Of all these, the Lubavitcher is the best-known and most influential Hasidic sect. Uniquely among Jewish groups thousands of their Chabad shlichim ("emissaries) travel all over the world, encouraging less observant Jews to become more religious, and establishing Jewish social services and educational programs. Their ultimate goal is to encourage Jews to learn more about their Jewish heritage and to practice Judaism, and to bring a semblance of unity to Jews worldwide.
         
The capital of Lubavitch Hasidism is Crown Heights—on the blocks south of one of Brooklyn’s grand streets, Eastern Parkway. This is where 15,000 members live in a once-tense proximity (e.g., the deadly riot of 1991) with the largest West Indian community in New York. Their worlds remain separated from each other, though discussion between groups over neighborhood issues takes place now. When I traveled with a friend there on a recent oppressively humid summer morning, the Hasidic shopping street on Kingston Avenue was filled with unfashionable, musty stores which resembled the ones I grew up with in the forties. There were stores selling religious articles like mezuzahs and shofars; others with racks of housedresses. ankle-length skirts, and long-sleeved blouses lining the sidewalk; and the Heimish Bakery with its delicate rugelach and richly textured challahs. Some of the side streets have sturdy, attached, turreted, bay windowed private homes, and President Street contains stately, large unattached homes with small front lawns, in a variety of architectural styles. Also, throughout the area there are a number of shtibls—small, unadorned synagogues in private houses. Walking on those boiling, clammy streets were a number of young women wearing sheitels (wigs) pushing large baby carriages, and bearded, perspiring young men in shirtsleeves.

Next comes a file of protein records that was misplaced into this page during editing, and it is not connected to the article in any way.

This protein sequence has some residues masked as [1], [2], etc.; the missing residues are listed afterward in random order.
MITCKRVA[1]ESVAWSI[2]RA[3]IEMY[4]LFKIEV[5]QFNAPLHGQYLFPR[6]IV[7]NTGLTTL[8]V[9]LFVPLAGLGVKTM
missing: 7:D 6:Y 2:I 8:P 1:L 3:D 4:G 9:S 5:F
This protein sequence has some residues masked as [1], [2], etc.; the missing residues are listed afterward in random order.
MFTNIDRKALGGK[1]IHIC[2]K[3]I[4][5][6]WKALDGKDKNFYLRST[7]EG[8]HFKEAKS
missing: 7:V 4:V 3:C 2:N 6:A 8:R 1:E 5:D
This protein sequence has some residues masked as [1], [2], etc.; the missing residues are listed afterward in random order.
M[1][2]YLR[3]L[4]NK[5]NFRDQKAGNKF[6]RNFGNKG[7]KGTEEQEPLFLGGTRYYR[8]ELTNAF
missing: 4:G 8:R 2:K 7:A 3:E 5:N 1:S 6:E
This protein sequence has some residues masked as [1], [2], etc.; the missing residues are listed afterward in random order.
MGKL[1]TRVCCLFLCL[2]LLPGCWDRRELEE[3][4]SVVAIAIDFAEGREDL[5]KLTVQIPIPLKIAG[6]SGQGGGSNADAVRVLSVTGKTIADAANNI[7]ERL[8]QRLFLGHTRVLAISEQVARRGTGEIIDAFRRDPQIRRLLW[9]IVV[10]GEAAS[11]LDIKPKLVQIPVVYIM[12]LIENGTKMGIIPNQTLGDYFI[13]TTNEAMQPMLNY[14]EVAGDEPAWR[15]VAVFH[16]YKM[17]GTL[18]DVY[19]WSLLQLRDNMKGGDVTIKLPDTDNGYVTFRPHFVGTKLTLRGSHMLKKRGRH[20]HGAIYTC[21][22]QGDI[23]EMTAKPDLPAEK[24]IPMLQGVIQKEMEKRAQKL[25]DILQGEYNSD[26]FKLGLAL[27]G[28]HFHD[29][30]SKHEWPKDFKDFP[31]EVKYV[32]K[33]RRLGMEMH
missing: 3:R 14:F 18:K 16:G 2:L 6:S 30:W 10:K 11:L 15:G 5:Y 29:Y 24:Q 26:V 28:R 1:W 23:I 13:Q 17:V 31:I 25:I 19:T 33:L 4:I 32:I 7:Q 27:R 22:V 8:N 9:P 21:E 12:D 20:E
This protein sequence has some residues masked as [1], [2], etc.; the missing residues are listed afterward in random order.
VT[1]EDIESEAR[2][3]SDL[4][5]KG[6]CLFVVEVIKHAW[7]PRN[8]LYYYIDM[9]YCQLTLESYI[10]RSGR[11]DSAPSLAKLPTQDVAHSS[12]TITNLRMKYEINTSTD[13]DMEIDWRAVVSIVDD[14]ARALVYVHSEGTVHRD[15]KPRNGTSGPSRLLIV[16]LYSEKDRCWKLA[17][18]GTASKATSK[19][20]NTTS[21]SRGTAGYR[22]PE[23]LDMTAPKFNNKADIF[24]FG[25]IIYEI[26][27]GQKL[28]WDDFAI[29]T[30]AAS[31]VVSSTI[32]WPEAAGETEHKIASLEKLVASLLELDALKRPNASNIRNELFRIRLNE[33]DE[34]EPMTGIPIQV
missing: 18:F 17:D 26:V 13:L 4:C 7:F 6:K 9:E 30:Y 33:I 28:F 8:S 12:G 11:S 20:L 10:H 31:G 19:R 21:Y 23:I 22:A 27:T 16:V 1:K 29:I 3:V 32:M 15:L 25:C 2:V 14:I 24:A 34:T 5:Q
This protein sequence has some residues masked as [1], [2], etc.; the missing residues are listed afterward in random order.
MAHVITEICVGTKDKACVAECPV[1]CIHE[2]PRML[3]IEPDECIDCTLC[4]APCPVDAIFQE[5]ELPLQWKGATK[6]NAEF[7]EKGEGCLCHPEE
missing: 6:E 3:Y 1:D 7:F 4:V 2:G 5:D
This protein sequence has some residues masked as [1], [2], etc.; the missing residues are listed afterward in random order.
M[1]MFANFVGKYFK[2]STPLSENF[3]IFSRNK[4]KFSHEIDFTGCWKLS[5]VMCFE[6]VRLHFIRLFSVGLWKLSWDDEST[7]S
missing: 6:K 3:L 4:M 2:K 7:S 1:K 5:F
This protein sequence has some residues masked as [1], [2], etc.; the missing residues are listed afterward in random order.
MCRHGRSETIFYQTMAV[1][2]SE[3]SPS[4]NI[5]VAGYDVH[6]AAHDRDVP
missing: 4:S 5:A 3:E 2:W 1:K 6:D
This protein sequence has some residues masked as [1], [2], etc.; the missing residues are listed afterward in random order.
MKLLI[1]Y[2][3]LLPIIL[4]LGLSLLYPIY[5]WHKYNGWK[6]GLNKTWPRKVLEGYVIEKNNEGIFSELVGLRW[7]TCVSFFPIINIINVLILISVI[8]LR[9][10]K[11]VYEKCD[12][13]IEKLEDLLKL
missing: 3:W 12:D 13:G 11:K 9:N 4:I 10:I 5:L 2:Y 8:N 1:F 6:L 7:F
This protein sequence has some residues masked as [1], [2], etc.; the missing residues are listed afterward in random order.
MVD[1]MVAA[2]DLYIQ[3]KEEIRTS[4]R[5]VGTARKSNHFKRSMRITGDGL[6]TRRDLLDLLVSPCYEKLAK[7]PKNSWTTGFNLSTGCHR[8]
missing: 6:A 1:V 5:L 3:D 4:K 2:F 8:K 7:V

Braving the heat, my friend and I decide to drive to Boro Park—a Southwest Brooklyn neighborhood— that has one of the largest concentrations of Jews in the United States. It’s also among the most Orthodox Jewish sections in the world, and includes members of a variety of Hasidic sects. On its vibrant, comfortable shopping street—13th Avenue—there are fruit stores, a wig shop, a record store selling Hasidic and Jewish music videos and CDs (with music ranging from klezmer, to the cantorial, to the spiritual songs of Rabbi  Shlomo Carlebach), and a sparkling clean kosher café with modern décor whose menu includes sushi and non-fat muffins.

What’s clear is that in an age when communal life is weak and families often fragmented, the two Yiddish-speaking Hasidic neighborhoods offer an ethos that grants the solace of spiritual certainty and the coherence of a hierarchal world. For those who accept Hasidic fundamentalism there are a great many rewards:  tender family celebrations filled with joyous singing; men rapturously praying; and a sense of a community that provides aid, support, and identity.
    
However, if Hasidic belief can exhilarate, and many of the women speak with pride of their spiritual duty as mothers and domestic caretakers, there are a small number of sect members who ultimately find the Hasidic world too insular and the faith too prescriptive, and they leave. Among them are: women who want a life that goes beyond the domestic sphere; men who are much more interested in studying secular literature and art rather than the holy texts; and men and women who want to pursue romantic love rather than submit to arranged marriage.
 
These members all desire personal autonomy and the play of individuality, and that is not part of a tradition, which can provide fulfillment for its adherents but also becomes onerous and painful for those who don’t conform to its tenets.